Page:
Instances of II Pre University (PU) question papers being leaked this year, forcing rescheduling of the examination, opened a can of worms with regard to the system in place. With Karnataka having been witness to several instances of leaked PU papers, apart from numerous cases of university exam papers being leaked, Chief Minister D.V. Sadananda Gowda was moved to comment that the system needs an overhaul.
Currently, in the current system of reaching the question papers to their final destination, there are a large number of people involved — right from those in the printing press, those in logistics of the delivery, officials in treasury offices and to colleges where the papers are stored. Subsequently, the risk of leakage compounds with every step of the process.
In most of these stages, the delivery process has remained the same as it did a few decades ago, with little change in terms of security. With the investigations by security agencies into the leakage of II PU papers last month revealing the collusion of lecturers and treasury officials, it becomes apparent that the current system is in a shambles.
While not many view technology as the ultimate solution, it is increasingly emerging as an alternative. Even a senior official in the Department of Pre-University Education (DPUE) admitted: “Times and technology have changed, but not the examination procedure of the Board.”
While the Visvesvaraya Technological University (VTU), Belgaum, has ambitious plans to introduce online delivery of papers to the colleges from this academic year, the Rajiv Gandhi University of Health Sciences (RGUHS) in Bangalore has had it for the last three years.
N.S. Ashok Kumar, Registrar (Evaluation,) RGUHS, said the process had “completely removed the nuisance of leakage”. “We start sending the papers online, all controlled through codes given to colleges, around 30 minutes before the examination. Using high speed printers installed at the colleges, the papers are distributed to the students,” he explained.
For corrections, and for overall monitoring, each college has a nodal officer from the university who acts as a liaison officer. However, setting up of such a system encompassing 600 colleges under the university brought with it teething problems initially — mainly with the setting up of servers, installation of software, and usage of network connectivity in the colleges, Dr. Kumar said.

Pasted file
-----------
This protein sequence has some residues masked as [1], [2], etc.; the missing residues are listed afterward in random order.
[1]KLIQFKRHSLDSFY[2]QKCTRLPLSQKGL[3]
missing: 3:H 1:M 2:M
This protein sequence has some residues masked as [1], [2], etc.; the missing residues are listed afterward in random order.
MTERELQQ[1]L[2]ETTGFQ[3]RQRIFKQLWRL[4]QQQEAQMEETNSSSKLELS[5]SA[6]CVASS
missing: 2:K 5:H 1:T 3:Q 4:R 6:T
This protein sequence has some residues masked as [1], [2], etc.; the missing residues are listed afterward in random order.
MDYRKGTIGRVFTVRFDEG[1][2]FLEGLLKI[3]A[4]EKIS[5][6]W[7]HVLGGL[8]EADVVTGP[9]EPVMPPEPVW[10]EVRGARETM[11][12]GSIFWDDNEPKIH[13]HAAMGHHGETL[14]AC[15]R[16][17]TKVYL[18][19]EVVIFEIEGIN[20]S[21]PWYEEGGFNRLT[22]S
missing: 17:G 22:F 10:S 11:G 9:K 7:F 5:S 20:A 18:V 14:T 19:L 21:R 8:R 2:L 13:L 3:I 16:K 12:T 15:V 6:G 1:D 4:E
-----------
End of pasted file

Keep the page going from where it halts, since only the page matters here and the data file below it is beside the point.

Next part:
Is it a solution?
While RGUHS encompasses 600 colleges, and VTU 203, can an online system be implemented at a PU-level where the staggering statistics are a hurdle?
“Nearly six lakh students wrote the II PU exams this year. There were around 1,000 exam centres and nearly 32 lakh answer scripts. With those kind of numbers, implementing the online option would not be easy. And with these kind of numbers, the costs would also be a concern,” a DPUE official said. However, the official added, though it was too early to spell out what changes were in the pipeline as the current exam process is underway, reforms were inevitable.
This opinion is backed by a BSNL (Bharat Sanchar Nigam Ltd.) official who provided networking solutions to the projects under National Mission for Education through Information Communication Technology (NMEICT). “The solution is feasible for technical universities as the colleges are well equipped and are close to the existing broadband networks.
However, for PU colleges, many of which are situated in remote areas, it will not be possible to connect all of them in the near future. Wireless connection like 3G is possible, but cost will be a major factor,” he said.
The cost factor also seems to have put off officials in Bangalore University. With a deficit of around Rs. 5 crore this year alone, Vice-Chancellor N. Prabhu Dev said BU could not afford to go online with question paper delivery. “We have 624 colleges, and most are in rural areas. How can anyone expect us to implement the system?”
A low cost method?
Similarly, with no proposals to introduce an online delivery of question papers, S.C. Sharma, Vice-Chancellor of Tumkur University, instead suggested simpler methods such as making closely-guarded multiple sets of papers, to ensure no leakage of papers. “It would be impossible for anyone but the Board of Examinations to know which set goes to which college,” he said.
Among other steps to boost security, Mr. Sharma said the papers were under the strict vigil of Home Guard, clustering colleges in one common guarded centre and not disclosing the location of the outsourced printing press.